Our action in this cause follows well-established doctrine. As a matter of comity, courts of competent jurisdiction have routinely applied the law of other jurisdictions when required to do so for the purpose of their own litigation. 10 Collateral estoppel has traditionally operated to preclude litigants from relitigating the same issue not only in the same, but as well in a different forum. 11 Clearly, then, the Fifth Circuit's decision is the law of this case. 12

Some years ago, the State of Florida initiated the process of "certification", by which federal appellate courts may certify to this Court questions of Florida law that are "determinative of (the) cause" and for which there are "no clear...

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107 practice notes
  • Winn-Dixie Stores, Inc. v. Dolgencorp, LLC, Nos. 12–14527
    • United States
    • United States Courts of Appeals. United States Court of Appeals (11th Circuit)
    • March 5, 2014
    ...of the leases in this case has not “previously been decided between” Winn–Dixie and Dollar General. Mobil Oil Corp. v. Shevin, 354 So.2d 372, 374 (Fla.1977); cf. Rufenacht v. Iowa Beef Processors, Inc., 656 F.2d 198, 203 (5th Cir. Sept.1981) (refusing to apply collateral estoppel due to non......
  • Siegel v. LePore, No. 00-15981
    • United States
    • U.S. Court of Appeals — Eleventh Circuit
    • December 6, 2000
    ...bars identical parties from relitigating only those issues that have previously been decided between them. See Mobil Oil Corp. v. Shevin, 354 So.2d 372, 374 (Fla. 1977). Where, as here, the issue in dispute has not been fully litigated, the doctrine is inapplicable. We therefore conclude th......
  • Watkins v. Resorts Intern. Hotel and Casino, Inc., No. A-77
    • United States
    • United States State Supreme Court (New Jersey)
    • June 11, 1991
    ...judgments, as mandated by 28 U.S.C. § 1738, but also that state courts honor federal court judgments. See Mobil Oil Corp. v. Shevin, 354 So.2d 372, 375-76 (Fla.1977). As we said in Velasquez, supra, 123 N.J. at 512, 589 A.2d at 151, "[w]e would not approve a federal court's decision to igno......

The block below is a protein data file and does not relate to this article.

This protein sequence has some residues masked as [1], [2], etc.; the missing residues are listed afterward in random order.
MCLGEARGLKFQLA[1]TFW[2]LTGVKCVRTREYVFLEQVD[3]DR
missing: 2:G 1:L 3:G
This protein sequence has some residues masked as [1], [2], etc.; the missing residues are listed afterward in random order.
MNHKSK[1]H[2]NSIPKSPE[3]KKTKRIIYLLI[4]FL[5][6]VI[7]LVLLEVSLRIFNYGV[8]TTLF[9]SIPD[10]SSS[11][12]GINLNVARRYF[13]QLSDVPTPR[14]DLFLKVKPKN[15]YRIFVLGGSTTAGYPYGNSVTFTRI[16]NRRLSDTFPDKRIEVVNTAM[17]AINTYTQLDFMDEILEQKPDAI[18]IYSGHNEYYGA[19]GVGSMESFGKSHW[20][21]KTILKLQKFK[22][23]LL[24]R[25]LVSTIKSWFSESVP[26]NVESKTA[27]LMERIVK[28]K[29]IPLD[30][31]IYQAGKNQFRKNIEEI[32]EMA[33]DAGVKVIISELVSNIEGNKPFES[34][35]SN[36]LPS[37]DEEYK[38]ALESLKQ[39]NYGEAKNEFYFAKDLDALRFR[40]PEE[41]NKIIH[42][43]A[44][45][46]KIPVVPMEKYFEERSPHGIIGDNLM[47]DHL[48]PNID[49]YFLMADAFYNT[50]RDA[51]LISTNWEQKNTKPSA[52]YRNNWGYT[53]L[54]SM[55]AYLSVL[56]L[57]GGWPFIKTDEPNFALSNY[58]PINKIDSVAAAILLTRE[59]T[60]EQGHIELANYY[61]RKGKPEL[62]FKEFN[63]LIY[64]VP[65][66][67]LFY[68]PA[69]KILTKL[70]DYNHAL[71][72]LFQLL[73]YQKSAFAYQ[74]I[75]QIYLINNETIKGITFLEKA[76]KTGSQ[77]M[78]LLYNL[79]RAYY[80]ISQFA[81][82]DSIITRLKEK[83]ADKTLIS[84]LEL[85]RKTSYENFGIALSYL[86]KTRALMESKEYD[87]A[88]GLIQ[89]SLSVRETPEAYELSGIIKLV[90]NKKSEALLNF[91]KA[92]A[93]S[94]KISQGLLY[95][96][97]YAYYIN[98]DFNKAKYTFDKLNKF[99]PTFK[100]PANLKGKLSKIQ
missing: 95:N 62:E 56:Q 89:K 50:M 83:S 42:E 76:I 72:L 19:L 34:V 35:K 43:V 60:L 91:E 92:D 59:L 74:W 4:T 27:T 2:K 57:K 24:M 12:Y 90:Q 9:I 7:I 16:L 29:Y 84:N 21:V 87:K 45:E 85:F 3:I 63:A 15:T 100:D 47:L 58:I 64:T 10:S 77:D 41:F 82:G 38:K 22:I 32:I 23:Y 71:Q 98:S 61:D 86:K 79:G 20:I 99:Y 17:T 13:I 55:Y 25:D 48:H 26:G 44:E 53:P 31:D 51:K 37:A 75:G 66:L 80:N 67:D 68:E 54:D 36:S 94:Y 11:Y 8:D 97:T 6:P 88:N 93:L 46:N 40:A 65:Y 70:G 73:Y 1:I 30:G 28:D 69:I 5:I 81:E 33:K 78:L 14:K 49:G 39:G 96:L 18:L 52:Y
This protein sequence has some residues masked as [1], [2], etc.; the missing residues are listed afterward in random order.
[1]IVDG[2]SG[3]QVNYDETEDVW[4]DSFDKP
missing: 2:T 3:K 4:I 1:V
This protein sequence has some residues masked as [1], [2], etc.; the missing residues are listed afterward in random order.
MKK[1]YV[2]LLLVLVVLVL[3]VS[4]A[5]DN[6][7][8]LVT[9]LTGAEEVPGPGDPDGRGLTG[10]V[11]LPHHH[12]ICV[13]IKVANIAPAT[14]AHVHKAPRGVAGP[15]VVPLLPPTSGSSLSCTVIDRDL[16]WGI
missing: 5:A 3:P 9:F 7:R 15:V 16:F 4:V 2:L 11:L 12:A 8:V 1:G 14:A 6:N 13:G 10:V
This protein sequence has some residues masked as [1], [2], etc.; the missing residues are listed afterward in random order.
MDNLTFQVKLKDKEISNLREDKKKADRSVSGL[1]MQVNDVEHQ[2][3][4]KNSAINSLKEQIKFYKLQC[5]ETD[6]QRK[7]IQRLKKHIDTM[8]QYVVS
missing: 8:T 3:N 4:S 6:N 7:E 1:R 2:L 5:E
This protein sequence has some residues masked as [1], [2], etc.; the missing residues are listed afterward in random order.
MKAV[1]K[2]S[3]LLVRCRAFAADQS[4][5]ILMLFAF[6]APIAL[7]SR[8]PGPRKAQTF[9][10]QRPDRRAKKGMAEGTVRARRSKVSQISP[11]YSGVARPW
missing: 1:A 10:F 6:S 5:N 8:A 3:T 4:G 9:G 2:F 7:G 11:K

• Pressley v. Wainwright, No. 42684
    • United States
    • United States State Supreme Court of Florida
    • January 25, 1979
    ...but apparently adopted the federal district court's conclusion to that effect. 540 F.2d at 821 n. 11. 7 See Mobil Oil Corp. v. Shevin, 354 So.2d 372, 374 8 Crawford v. Wainwright, 222 So.2d 188 (Fla.1969). See also State ex rel. Kovnot v. Ferguson, 313 So.2d 710 (Fla.1975). 9 See Lake v. La......
  • Request a trial to view additional results
108 cases
  • Winn-Dixie Stores, Inc. v. Dolgencorp, LLC, Nos. 12–14527
    • United States
    • United States Courts of Appeals. United States Court of Appeals (11th Circuit)
    • March 5, 2014
    ...of the leases in this case has not “previously been decided between” Winn–Dixie and Dollar General. Mobil Oil Corp. v. Shevin, 354 So.2d 372, 374 (Fla.1977); cf. Rufenacht v. Iowa Beef Processors, Inc., 656 F.2d 198, 203 (5th Cir. Sept.1981) (refusing to apply collateral estoppel due to non......
  • Siegel v. LePore, No. 00-15981
    • United States
    • U.S. Court of Appeals — Eleventh Circuit
    • December 6, 2000
    ...bars identical parties from relitigating only those issues that have previously been decided between them. See Mobil Oil Corp. v. Shevin, 354 So.2d 372, 374 (Fla. 1977). Where, as here, the issue in dispute has not been fully litigated, the doctrine is inapplicable. We therefore conclude th......
  • Watkins v. Resorts Intern. Hotel and Casino, Inc., No. A-77
    • United States
    • United States State Supreme Court (New Jersey)
    • June 11, 1991
    ...judgments, as mandated by 28 U.S.C. § 1738, but also that state courts honor federal court judgments. See Mobil Oil Corp. v. Shevin, 354 So.2d 372, 375-76 (Fla.1977). As we said in Velasquez, supra, 123 N.J. at 512, 589 A.2d at 151, "[w]e would not approve a federal court's decision to igno......
  • Pressley v. Wainwright, No. 42684
    • United States
    • United States State Supreme Court of Florida
    • January 25, 1979
    ...but apparently adopted the federal district court's conclusion to that effect. 540 F.2d at 821 n. 11. 7 See Mobil Oil Corp. v. Shevin, 354 So.2d 372, 374 8 Crawford v. Wainwright, 222 So.2d 188 (Fla.1969). See also State ex rel. Kovnot v. Ferguson, 313 So.2d 710 (Fla.1975). 9 See Lake v. La......
  • Request a trial to view additional results